I’ve heard from many volunteers that school days in Samoa can change on a dime. On the second day of our volunteer visit, Cale’s school decided that it was “Cut the Grass” day, so classes were canceled and students went out to cut the grass with machetes. Other times, classes might be canceled for certain sporting events. And today, less than a week into regular classes, my school canceled classes for the afternoon.
Just like I’d been warned, the afternoon was canceled without any warning. In fact, I was never told. After Interval (the break in the middle of the day), I left the teacher’s lounge to get ready for my next class. On my way, I had to weave my way through hoards of students headed toward the Great Hall, on top of which my classroom sits. And then they started singing, and I realized something was amiss.
So I headed back to the teacher’s lounge, where a staff meeting had apparently begun. This staff meeting was one of the more bizarre experiences I’ve had since I arrived at my permanent site.
The meeting was conducted entirely in Samoan, which is nothing new. For the first 45 minutes, discussion went on like normal between the principal, the vice principal, and several of the teachers. Then one got up and started writing on the chalkboard.
We were coming up with a list of names. Initially my guess was this was a list of donors, or parents, maybe? But as the names kept coming, I started recognizing student names. While I’ve only committed one student name to memory (the sole student in my year 13 class), I did go through the same name-sharing ice breaker with 12 classes this week... so they did start to sound familiar.
Though I’ve been here for almost 4 months, I admit I have not been able to decode whether particular Samoan names are for boys or girls. So I was still unclear on what these lists were that we were creating. I half-seriously, half-jokingly started to think we were choosing a homecoming court.
And then we actually voted. For students.
We’d narrowed the list to 2. The first name got 10 votes. Hands went up for the second name. I looked over at the missionaries who both had their hands up. And then the vice principal called out in English, “Matt. We need you to vote!” And the principal barked at me with feigned urgency, “Yes. Matt, you must vote!” So I put my hand up.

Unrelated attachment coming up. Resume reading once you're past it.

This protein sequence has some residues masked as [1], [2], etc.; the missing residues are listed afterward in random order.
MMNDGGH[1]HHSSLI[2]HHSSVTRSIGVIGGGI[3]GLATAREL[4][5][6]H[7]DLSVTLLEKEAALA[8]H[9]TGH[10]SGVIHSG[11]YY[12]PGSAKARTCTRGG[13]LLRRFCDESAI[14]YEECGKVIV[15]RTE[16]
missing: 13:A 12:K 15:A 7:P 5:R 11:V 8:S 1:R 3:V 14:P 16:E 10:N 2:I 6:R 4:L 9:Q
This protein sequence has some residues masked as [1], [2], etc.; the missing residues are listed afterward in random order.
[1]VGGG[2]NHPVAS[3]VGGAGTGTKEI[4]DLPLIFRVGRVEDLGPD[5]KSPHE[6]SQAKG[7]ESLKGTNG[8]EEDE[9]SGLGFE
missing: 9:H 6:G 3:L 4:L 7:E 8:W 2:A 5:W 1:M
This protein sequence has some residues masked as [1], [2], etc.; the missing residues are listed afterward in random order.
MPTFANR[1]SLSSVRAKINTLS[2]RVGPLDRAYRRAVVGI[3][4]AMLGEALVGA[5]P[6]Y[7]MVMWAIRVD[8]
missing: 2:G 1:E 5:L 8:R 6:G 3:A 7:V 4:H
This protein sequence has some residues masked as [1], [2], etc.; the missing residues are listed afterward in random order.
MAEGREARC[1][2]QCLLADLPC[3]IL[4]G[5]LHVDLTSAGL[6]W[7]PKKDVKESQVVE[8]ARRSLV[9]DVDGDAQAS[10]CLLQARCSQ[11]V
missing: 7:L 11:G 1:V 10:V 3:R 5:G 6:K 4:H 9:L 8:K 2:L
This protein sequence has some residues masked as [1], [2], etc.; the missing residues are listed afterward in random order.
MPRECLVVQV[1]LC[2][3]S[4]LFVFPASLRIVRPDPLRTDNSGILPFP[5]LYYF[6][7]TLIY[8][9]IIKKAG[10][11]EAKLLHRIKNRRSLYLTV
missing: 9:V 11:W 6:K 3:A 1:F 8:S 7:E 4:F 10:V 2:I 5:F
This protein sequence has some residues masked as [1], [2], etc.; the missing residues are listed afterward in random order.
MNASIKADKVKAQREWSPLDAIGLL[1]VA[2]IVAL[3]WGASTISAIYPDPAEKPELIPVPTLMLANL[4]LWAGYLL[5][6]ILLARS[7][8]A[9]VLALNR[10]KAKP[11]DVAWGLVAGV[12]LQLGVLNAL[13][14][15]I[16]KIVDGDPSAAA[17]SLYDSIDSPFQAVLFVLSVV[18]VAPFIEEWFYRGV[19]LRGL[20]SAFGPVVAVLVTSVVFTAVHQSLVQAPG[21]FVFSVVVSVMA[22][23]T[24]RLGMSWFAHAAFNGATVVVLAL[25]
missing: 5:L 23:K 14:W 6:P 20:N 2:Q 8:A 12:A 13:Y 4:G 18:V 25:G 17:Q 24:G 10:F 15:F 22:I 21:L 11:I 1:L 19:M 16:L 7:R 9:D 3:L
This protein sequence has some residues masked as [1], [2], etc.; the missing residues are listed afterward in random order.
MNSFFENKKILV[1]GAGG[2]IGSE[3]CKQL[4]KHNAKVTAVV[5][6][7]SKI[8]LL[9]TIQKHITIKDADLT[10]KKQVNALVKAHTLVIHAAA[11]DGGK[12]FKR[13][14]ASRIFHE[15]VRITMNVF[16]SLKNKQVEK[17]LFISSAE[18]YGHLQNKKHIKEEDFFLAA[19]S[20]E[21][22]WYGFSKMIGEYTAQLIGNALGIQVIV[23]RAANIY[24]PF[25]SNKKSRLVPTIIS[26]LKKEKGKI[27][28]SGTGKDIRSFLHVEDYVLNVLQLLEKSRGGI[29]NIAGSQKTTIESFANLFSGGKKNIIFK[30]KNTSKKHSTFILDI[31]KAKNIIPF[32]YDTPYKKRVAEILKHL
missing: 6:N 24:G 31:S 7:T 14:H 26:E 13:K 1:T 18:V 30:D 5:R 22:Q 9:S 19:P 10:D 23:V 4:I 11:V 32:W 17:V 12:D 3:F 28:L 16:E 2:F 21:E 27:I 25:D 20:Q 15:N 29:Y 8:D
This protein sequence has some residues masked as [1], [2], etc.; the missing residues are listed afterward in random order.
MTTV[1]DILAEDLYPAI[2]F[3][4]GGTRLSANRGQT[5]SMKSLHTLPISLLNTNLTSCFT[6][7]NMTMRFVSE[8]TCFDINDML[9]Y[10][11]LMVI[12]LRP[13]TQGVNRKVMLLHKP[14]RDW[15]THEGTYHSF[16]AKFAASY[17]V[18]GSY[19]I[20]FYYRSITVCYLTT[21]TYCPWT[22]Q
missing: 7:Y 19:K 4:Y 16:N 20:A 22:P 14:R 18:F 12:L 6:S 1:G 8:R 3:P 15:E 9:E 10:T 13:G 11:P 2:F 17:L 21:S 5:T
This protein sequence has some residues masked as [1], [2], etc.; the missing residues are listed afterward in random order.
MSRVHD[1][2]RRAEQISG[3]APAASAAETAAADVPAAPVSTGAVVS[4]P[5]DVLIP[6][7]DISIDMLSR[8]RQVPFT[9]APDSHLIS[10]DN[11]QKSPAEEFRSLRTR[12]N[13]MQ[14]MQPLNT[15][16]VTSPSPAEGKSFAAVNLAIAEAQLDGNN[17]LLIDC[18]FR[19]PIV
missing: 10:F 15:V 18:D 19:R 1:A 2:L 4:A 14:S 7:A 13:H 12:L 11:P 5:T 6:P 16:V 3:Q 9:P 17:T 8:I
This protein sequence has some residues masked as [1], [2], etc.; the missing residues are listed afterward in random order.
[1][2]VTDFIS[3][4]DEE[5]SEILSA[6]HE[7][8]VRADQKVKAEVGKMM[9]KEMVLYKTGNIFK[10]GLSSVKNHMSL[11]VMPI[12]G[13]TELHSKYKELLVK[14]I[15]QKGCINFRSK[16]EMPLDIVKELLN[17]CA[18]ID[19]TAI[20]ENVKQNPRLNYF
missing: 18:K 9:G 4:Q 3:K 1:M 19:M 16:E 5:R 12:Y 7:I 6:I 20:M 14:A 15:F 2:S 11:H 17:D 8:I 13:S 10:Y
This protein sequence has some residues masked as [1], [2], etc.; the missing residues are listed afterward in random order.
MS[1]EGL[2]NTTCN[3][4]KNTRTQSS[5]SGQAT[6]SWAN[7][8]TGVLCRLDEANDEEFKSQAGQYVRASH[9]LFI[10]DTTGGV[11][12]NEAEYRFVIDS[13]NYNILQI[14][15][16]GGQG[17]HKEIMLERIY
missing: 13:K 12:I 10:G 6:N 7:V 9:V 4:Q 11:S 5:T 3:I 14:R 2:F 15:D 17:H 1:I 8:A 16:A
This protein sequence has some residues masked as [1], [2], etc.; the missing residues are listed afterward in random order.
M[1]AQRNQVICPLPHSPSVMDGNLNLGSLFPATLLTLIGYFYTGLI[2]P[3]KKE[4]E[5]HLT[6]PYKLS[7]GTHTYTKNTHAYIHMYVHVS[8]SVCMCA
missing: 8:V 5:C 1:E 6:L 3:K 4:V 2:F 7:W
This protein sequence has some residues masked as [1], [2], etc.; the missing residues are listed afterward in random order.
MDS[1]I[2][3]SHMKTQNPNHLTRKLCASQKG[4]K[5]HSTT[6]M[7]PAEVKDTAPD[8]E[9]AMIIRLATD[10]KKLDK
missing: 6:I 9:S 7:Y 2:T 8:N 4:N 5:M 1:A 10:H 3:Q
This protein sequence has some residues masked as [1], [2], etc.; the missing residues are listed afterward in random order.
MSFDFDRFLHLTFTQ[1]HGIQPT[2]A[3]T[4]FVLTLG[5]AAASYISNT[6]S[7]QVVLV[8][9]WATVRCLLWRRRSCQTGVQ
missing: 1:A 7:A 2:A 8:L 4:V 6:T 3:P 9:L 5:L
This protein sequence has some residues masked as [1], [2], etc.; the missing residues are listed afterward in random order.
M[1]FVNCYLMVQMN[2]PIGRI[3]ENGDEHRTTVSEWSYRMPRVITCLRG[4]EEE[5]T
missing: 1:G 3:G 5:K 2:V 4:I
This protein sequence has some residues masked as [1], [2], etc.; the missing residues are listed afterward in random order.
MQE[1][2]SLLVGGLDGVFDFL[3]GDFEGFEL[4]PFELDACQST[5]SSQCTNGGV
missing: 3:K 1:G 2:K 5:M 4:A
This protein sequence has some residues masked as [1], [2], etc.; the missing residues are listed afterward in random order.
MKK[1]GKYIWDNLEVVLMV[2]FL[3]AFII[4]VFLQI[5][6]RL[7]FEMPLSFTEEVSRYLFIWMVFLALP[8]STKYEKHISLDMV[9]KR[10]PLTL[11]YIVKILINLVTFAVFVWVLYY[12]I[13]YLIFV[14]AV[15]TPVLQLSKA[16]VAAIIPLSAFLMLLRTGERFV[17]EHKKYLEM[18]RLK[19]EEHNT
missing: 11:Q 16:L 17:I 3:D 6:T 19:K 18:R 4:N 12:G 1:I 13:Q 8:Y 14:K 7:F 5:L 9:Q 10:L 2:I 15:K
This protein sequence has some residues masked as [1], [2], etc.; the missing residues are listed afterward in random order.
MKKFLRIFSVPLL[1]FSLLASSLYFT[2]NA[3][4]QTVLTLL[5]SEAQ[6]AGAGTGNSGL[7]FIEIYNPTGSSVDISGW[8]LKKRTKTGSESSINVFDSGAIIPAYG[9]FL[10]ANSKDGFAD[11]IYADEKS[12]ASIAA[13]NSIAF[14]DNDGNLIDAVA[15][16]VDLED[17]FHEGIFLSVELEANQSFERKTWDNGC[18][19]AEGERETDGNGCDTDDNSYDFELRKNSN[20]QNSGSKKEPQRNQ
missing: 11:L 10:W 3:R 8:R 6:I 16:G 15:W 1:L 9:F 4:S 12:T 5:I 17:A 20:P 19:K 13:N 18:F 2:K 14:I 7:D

The entire room found this hilarious.
And then my vote was tallied along with the rest. 9 votes for my candidate. We lost by 1. Damn.
New candidates names were written on the board. We started voting again. I pulled out my camera. Sometimes I figure, cultural differences aside, situations here become so absurd, that I feel justified in making awkward social gestures — like photographing teachers voting for a nebulous election. I voted and took the picture at the same time. The room erupted in laughter again.
And then the meeting was over.
One of the missionaries, my next-door neighbor Maegi, handed me a sheet of paper to type up and print out in the computer lab. Indeed, it was the list of names from the meeting. We had just elected the student government. We had appointed a leadership council, and we voted in a boy’s president and a girl’s president.
And classes were canceled for the rest of the day. Cool by me.
Max and Supy are here again helping with my computer lab. And that’s all I got.
Hope things are well with you. Apologies that there are no pictures below. The rechargeable batteries in my digital camera died as I was transferring the images. I only got the one above. But you'll see today's pics tomorrow. Cool? Have a great weekend.
1 year ago
Matt, You have inspired me to blog. I made one for us states-side PC supporters some time ago but never told anyone. Would you be interested in adding it to your list of blogs? Here's the link: http://familiesfriendsofpcsamoa.blogspot.com/
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